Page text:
Now things are shifting. Thanks to the internet gay men don’t need to go to gay clubs to meet, they are generally accepted by their friends and so retain the social influences and support groups we all need to grow into responsible adults and more importantly, there is a growing number of older gay men who have that stable and long term relationship that we all want to encourage (I for example am in a civil partnership in the UK, something my 18 year old self would not have thought possible). I was heartened to find this – http://usatoday30.usatoday.com/news/health/wellness/marriage/story/2011-09-05/Gay-straight-couples-more-monogamous-than-in-the-past/50267258/1 – which compared couples from 1975 to 2000 and found:

        ” Among gay men, the percentage who cheated on a partner they lived with dropped to 59% from 83%; for lesbians it declined to 8% from 28%.”

        While that’s still 13 years out of date and I would like to see some better data, it’s encouraging. What we would really need to see would be a comparison of infidelity rates between heterosexual and same sex parents.

        When you say:

        “In what sense is it a marriage, if there is no monogamy, and there is no chance of procreating? Haven’t they removed the essence of marriage from marriage?”

        I do sort of agree with you. I’ve always thought that if you don’t have monogamy inside a committed relationship, then what is the point. I would like to think that this promiscuous lifestyle is rather on the way out now. I found some interesting articles that do support this, but again… it needs better data:

        http://www.theguardian.com/commentisfree/2010/oct/19/gay-men-promiscuous-myth

        http://dailycaller.com/2014/01/29/the-evidence-on-same-sex-marriage-and-families-gay-men-in-red-states/

        One last thing, when you say:

        “However, there is reliable science that does say children do best with a traditional mother and a father. That does not mean that gays cannot be good parents, but it DOES indicate what the preferred family structure should be.”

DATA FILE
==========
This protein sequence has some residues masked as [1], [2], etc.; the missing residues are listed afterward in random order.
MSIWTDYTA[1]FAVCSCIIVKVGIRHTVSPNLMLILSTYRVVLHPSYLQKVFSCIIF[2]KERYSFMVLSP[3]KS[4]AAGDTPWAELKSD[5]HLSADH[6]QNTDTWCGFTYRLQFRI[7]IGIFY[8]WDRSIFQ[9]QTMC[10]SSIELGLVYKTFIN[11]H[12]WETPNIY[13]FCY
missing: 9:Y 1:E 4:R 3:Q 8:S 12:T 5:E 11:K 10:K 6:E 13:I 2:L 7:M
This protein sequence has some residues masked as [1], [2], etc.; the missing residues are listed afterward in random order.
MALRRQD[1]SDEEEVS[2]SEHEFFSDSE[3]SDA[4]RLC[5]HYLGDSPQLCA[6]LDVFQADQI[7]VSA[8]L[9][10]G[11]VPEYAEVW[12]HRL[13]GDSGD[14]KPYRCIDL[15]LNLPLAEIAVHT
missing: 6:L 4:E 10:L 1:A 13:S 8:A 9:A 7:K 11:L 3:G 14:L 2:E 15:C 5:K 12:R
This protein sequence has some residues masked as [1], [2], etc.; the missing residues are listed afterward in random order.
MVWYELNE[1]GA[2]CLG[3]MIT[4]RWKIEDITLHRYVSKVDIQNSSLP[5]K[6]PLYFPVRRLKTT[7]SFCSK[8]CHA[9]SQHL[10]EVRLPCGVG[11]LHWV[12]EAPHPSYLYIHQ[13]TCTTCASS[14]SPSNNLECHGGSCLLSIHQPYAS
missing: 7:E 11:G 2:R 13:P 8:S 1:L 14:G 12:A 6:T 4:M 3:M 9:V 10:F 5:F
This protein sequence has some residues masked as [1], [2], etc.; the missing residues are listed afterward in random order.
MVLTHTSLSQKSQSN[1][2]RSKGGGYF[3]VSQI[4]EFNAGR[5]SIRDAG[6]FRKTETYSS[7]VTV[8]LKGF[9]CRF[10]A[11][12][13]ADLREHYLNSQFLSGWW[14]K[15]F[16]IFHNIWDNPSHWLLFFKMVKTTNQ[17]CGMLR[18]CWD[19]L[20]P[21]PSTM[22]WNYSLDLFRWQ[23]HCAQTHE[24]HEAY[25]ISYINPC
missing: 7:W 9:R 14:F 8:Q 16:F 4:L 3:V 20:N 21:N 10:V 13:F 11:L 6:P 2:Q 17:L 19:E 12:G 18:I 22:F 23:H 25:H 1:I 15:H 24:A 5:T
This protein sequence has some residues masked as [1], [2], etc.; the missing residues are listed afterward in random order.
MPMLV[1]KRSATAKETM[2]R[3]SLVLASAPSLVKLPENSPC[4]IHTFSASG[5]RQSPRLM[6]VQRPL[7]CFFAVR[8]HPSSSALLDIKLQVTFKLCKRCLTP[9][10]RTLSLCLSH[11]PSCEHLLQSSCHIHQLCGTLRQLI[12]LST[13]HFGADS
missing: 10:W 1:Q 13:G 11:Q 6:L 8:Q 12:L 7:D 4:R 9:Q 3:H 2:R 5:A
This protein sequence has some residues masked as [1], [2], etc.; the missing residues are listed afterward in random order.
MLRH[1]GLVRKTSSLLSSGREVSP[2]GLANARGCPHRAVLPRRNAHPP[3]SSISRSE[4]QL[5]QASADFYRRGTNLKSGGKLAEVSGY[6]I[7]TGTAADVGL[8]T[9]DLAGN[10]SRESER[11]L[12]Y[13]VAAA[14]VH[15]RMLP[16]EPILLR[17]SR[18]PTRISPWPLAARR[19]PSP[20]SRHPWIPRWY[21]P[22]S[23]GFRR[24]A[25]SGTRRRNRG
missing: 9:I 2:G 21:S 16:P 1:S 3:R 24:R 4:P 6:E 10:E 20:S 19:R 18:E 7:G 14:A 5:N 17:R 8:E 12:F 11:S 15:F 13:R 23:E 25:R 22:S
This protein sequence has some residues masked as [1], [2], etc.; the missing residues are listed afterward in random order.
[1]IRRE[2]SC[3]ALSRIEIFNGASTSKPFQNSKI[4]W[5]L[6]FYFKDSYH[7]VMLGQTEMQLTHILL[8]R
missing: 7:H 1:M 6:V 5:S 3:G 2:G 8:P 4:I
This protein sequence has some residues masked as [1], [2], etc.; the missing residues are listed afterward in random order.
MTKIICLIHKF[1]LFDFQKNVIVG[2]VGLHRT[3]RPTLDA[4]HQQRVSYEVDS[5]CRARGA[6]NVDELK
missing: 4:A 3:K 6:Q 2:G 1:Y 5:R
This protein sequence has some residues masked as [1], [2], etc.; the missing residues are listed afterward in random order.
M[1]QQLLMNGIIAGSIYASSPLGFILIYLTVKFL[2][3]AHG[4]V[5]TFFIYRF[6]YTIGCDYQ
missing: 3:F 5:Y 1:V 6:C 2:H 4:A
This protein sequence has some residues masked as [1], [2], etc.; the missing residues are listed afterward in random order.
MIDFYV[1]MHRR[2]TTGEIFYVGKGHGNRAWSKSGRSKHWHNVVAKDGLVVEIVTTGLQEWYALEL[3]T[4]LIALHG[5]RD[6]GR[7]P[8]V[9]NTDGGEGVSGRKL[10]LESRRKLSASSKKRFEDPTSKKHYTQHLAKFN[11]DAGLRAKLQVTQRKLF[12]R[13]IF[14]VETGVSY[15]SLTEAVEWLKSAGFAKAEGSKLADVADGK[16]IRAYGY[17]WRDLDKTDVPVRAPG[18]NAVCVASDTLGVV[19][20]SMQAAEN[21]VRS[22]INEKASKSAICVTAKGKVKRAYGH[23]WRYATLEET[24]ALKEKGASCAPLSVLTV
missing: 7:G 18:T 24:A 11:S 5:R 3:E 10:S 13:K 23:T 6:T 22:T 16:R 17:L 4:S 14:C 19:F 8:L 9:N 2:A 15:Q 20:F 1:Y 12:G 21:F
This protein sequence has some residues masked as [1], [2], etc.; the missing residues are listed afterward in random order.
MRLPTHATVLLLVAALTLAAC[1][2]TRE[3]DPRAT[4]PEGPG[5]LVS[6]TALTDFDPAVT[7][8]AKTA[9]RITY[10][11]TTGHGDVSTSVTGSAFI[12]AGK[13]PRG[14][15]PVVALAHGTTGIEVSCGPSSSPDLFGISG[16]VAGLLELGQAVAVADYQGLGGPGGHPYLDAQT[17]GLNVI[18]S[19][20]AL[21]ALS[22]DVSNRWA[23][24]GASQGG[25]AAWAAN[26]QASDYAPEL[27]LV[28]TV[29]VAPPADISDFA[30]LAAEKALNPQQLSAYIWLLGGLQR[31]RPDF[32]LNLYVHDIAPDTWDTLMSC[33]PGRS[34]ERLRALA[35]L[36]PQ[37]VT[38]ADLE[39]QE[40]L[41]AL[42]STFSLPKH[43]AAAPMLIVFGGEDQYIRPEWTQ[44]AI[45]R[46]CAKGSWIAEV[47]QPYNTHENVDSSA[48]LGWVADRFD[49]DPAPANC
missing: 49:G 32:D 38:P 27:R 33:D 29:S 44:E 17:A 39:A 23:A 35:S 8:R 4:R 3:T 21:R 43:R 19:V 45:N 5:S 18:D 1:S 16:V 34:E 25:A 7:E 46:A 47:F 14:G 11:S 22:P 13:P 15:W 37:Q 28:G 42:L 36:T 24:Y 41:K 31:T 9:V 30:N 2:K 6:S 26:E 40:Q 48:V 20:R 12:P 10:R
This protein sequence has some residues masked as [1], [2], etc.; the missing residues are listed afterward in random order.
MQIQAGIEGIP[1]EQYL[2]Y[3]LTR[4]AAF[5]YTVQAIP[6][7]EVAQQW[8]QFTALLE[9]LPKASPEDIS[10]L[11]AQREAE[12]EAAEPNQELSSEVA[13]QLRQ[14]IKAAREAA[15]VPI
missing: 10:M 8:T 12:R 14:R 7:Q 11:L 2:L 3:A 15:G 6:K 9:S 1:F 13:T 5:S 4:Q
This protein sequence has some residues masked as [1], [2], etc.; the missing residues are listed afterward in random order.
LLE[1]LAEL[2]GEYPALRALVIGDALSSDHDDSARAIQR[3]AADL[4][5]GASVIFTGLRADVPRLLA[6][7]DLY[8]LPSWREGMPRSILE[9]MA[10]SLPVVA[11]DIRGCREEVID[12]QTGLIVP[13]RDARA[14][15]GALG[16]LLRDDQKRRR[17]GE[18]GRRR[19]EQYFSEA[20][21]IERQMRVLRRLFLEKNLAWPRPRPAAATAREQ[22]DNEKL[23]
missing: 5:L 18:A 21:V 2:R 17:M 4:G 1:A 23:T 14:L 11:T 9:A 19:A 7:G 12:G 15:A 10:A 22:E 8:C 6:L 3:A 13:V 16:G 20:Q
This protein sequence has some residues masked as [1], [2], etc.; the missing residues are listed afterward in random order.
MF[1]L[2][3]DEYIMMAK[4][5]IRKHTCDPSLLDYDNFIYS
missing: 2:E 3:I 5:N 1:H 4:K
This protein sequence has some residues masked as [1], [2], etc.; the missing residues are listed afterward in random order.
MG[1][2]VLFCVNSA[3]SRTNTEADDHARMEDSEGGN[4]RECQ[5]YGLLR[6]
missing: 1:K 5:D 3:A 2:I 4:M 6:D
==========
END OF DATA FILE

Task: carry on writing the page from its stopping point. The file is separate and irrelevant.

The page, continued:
I think this comes from a comparison of married and single parents. And while it is of course true that two parents is better than one, I’ve not seen any studies to explicitly support what you are saying.

  • hombre111

    I only know one lesbian couple trying to raise kids. The oldest is now twelve and looking forward to dating boys. Pretty small sample. The court is really out on this one. Too bad the experiment involves vulnerable children.

    • Guest

      The issue not about experiments or if the child “turns out” ok. The issue is right and wrong, evil and good. Utilitarianism is not Catholic or good.

      • hombre111

        Whether it agrees with my immovable principles about the nature of reality is beside the point. It is happening, and I hold my breath waiting for the result. If the kids turn out to be a disaster, I congratulate myself for being a moral prophet. But if they turn out well? Then I have to do some tinkering with my certitudes.

        • Guest

          What nonsense. It is not about esoteric principles but about real people. That one survives an evil time is not evidence the evilness is good or ought to continue.

          • hombre111

            I did not call immovable principles “esoteric.” But real people have been sacrificed to immovable principles, such as the mother of six who is allowed to die rather than use a procedure on her unborn child that could save her life. Life is full of tragedies, and puzzlement. The older I get, the more I see this is true.

            • DD

              Nice propaganda. The truth matters as it affects not only our lives now but forever into eternity.

              • hombre111

                As St. Thomas Aquinas said, I am obliged to follow my conscience, even if it is wrong, even if it goes against the mind of the Church. On this, my eternal salvation depends.

                • DD

                  Let’s not play loosey goosey with Aquinas. Your conscience must be informed by Christ through His Church. If you set your conscience against Church teaching you have objectively sinned in a grave manner.